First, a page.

Bay of Plenty motorists are putting lives at risk by failing
to give way to emergency-service vehicles, firefighters say.
The claim comes after motorists failed to give way to a fire
truck on its way to a heart-attack callout yesterday morning.
Greerton Fire Service station officer Richard Moreland said
two vehicles kept going through the busy roundabout despite
the lights flashing on the fire truck.
The fire truck driver had to brake hard to avoid a potential
collision, he said.
"This is not an isolated incident. It would be fair to say in
probably 50 per cent of our callouts we get motorists not
pulling over or stopping to let us pass.
"When we're trying to focus on the incident and get there as
fast as we can safely, it makes the job a lot more stressful
and unpredictable. In the event of a fire or medical
emergency, a delay of even a couple of minutes makes a huge
difference to the outcome."
Mr Moreland said crews were delayed about 50 per cent of the
time when they were on their way to callouts -- delays which
could mean life or death for the people involved.
The Fire Service was being called to more medical emergencies
and the issue of motorists not giving way also arose when the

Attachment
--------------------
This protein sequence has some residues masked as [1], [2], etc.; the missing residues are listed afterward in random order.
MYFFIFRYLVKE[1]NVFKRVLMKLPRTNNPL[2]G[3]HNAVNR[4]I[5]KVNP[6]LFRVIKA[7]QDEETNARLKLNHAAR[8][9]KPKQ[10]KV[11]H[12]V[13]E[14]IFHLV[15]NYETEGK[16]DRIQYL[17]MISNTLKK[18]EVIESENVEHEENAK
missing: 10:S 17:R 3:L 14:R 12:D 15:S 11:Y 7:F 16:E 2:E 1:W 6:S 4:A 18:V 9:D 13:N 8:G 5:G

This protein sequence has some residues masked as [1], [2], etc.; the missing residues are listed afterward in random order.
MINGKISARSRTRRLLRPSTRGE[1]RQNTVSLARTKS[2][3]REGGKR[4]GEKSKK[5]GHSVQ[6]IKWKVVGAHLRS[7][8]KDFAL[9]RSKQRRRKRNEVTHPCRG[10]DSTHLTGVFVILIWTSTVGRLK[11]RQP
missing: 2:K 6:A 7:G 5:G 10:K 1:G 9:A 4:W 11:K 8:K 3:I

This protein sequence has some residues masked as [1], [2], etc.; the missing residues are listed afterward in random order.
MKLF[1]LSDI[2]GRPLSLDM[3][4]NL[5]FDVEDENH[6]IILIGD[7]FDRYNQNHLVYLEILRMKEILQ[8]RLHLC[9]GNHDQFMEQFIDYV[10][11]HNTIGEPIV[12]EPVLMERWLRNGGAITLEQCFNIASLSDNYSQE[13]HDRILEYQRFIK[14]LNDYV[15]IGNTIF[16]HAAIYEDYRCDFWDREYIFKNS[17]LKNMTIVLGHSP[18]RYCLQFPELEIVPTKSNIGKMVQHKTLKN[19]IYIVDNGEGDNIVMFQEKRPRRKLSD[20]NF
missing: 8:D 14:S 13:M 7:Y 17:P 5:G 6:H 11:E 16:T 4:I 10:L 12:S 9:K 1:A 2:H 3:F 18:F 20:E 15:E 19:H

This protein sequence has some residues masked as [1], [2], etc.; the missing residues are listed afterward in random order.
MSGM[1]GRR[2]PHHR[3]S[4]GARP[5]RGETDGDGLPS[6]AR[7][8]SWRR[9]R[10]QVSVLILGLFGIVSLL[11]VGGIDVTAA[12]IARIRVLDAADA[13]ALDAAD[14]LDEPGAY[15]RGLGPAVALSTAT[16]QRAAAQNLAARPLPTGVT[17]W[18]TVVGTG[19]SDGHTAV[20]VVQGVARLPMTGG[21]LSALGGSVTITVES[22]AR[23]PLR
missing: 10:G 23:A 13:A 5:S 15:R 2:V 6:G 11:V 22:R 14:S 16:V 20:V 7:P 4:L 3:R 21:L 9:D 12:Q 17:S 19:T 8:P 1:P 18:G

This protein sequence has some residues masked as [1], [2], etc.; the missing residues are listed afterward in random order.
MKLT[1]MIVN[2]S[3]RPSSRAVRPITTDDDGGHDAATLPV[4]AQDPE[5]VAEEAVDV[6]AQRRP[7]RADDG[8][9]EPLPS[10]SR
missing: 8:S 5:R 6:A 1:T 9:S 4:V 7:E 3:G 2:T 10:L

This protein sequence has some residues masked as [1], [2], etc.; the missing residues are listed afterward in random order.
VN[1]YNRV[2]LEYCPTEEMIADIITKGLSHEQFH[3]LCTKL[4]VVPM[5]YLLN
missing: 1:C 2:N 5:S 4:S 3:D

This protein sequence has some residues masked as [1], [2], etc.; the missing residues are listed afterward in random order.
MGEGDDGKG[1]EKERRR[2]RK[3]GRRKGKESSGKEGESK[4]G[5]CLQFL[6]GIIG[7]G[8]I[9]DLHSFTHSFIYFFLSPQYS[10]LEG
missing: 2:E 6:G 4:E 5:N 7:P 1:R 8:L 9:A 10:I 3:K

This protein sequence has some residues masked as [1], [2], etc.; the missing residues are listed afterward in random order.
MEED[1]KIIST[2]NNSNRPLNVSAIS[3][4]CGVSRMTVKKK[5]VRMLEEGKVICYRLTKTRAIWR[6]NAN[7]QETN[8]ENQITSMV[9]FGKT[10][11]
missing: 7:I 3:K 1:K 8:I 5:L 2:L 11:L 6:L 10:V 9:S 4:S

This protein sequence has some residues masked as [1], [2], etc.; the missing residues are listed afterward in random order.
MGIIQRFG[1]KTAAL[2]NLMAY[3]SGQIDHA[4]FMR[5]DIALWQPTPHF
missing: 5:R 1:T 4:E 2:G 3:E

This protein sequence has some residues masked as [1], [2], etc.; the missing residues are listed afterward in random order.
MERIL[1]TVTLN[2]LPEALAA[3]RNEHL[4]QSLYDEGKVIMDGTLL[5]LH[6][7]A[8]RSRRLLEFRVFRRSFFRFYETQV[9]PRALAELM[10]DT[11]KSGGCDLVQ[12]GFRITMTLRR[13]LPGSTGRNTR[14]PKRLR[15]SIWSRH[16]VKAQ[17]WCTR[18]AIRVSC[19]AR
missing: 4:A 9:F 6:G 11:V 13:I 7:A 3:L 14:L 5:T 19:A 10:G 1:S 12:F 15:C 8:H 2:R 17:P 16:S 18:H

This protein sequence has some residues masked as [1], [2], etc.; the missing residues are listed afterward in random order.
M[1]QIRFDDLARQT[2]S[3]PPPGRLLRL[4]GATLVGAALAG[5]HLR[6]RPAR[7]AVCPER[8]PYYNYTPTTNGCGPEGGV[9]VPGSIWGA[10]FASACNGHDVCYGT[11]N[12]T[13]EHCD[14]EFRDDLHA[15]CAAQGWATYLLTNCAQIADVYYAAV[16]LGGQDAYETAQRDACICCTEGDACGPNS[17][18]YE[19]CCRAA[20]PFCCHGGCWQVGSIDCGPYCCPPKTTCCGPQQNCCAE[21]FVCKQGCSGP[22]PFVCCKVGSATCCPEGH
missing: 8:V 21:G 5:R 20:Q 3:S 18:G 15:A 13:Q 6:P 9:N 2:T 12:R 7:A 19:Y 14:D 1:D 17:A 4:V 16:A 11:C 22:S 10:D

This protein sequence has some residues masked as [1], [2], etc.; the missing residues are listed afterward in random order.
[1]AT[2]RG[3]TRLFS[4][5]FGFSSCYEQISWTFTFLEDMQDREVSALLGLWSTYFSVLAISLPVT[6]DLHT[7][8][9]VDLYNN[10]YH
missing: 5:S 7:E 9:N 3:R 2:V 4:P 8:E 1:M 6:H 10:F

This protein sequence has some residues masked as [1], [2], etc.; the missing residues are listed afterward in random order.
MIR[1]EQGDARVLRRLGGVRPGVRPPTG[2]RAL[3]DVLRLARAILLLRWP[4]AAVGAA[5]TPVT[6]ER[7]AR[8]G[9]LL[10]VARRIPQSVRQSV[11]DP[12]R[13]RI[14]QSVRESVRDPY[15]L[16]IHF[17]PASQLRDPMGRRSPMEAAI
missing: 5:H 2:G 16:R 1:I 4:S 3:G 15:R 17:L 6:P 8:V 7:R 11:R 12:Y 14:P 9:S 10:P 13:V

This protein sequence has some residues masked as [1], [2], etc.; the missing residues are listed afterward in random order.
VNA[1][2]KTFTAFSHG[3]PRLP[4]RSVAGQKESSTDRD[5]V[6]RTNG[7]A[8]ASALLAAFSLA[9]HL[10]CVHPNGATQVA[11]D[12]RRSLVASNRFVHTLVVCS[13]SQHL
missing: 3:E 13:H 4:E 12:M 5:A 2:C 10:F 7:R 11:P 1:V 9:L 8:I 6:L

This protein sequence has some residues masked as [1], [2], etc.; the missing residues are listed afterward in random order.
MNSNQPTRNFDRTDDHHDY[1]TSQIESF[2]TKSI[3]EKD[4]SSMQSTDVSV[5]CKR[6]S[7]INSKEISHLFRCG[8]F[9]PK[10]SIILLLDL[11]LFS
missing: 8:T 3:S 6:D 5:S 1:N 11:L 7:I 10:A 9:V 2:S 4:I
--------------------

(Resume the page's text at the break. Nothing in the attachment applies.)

Greerton fire trucks were leaving the Maleme St station.
Mr Moreland said a two-minute delay could be the difference
between a person succumbing to smoke inhalation in a fire or
St John Western Bay of Plenty territory manager Ross Clarke
said most motorists did the right thing but some were
unpredictable once they realised an ambulance was trying to
pass them, and did "all manner of strange things".
That included some drivers stopping in the right lane and
expecting the ambulance to go around them, he said.
Mount Maunganui Fire Service station officer Neil Brown said
the issue was a major concern.
"It's a reoccurring problem in at least one in two to three
callouts. I don't know whether it's ignorance and people
really don't know what to do, but some people are being a
little bit selfish when they don't pull over and leave a
sufficient gap for us to get through.".
Mr Brown said it was also common to see people waiting to
enter the nearby intersection queuing up in front of the fire
station during peak heavy congestion, he said.
Tauranga Fire Senior Station Officer Kevin Cowper said if
motorists failed to give way to emergency services it was
often because they were oblivious to what was behind them.
Mr Cowper said some drivers were unpredictable.
"For those who deliberately don't pull over or try to beat
the fire truck they should think about the fact that we might
be on our way to an emergency involving their property or
someone they know.
"In the event of a building fire once the fire takes hold it
grows exponentially ... even a delay of a couple of minutes
makes a huge difference," he said.
Head of Western Bay road policing Senior Sergeant Ian Campion
said drivers should think about how they would like other
motorists to respond if the emergency involved their family
- By Sandra Conchie of the Bay of Plenty Times